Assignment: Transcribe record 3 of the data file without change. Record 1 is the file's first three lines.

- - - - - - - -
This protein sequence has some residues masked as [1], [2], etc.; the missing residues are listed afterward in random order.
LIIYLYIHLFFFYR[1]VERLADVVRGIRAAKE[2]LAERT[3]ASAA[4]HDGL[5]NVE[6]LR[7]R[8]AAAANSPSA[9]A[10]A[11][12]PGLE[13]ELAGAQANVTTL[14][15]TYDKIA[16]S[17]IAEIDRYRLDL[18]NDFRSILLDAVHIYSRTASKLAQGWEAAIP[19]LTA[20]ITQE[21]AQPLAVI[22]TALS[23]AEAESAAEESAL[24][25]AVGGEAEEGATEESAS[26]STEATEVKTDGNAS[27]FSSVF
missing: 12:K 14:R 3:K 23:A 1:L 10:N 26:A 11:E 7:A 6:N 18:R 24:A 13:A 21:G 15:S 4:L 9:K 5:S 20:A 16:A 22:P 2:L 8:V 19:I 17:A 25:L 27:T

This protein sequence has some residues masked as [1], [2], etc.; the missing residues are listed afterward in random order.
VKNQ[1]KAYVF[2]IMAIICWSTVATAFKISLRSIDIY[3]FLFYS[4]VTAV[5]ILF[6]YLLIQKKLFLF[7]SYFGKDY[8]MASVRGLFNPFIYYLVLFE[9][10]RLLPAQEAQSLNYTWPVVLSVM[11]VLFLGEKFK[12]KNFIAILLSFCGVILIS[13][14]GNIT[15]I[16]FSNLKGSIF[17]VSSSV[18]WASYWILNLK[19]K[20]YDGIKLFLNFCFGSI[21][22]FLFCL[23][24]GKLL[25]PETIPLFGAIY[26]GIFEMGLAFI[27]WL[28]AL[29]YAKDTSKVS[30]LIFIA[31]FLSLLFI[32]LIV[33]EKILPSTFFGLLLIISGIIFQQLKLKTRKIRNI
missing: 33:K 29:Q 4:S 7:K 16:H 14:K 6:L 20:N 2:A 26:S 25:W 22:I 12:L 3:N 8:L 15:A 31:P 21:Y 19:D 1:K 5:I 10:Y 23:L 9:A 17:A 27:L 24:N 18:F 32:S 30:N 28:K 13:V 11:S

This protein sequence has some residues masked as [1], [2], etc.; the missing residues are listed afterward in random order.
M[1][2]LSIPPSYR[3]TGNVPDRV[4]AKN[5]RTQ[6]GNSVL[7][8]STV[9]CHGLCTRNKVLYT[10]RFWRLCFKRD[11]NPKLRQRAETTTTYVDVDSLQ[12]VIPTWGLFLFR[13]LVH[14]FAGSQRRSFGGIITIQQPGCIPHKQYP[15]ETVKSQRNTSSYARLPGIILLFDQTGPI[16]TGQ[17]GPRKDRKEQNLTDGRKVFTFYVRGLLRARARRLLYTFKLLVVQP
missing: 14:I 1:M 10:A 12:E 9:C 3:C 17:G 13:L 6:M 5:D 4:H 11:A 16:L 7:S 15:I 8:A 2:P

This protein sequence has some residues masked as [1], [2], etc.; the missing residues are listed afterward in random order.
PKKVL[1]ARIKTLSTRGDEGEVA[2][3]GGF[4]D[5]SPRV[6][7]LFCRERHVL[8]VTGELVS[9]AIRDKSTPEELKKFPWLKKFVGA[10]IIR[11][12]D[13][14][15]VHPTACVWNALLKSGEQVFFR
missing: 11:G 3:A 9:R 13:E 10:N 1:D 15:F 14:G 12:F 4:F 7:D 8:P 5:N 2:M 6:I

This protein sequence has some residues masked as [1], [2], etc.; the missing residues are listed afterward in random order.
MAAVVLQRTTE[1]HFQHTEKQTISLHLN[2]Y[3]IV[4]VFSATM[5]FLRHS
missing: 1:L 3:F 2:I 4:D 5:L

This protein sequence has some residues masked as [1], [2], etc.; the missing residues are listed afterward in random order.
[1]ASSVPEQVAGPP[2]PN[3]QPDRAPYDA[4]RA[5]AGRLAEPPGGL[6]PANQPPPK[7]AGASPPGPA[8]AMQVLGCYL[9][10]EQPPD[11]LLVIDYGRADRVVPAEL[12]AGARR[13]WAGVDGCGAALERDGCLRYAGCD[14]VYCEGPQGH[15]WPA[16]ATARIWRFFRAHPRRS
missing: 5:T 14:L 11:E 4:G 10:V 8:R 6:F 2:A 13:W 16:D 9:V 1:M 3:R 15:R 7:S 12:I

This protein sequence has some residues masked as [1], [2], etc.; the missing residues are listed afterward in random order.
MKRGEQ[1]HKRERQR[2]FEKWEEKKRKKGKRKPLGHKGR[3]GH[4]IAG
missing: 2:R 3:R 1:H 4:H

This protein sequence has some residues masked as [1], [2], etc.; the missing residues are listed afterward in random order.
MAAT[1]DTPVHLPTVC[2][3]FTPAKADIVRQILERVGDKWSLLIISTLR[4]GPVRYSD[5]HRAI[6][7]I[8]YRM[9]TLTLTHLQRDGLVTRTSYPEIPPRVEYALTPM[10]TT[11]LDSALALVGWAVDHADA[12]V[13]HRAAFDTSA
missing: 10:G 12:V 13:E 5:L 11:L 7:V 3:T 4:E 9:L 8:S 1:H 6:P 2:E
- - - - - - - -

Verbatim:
This protein sequence has some residues masked as [1], [2], etc.; the missing residues are listed afterward in random order.
M[1][2]LSIPPSYR[3]TGNVPDRV[4]AKN[5]RTQ[6]GNSVL[7][8]STV[9]CHGLCTRNKVLYT[10]RFWRLCFKRD[11]NPKLRQRAETTTTYVDVDSLQ[12]VIPTWGLFLFR[13]LVH[14]FAGSQRRSFGGIITIQQPGCIPHKQYP[15]ETVKSQRNTSSYARLPGIILLFDQTGPI[16]TGQ[17]GPRKDRKEQNLTDGRKVFTFYVRGLLRARARRLLYTFKLLVVQP
missing: 14:I 1:M 10:A 12:E 9:C 3:C 17:G 13:L 6:M 5:D 4:H 11:A 16:L 7:S 15:I 8:A 2:P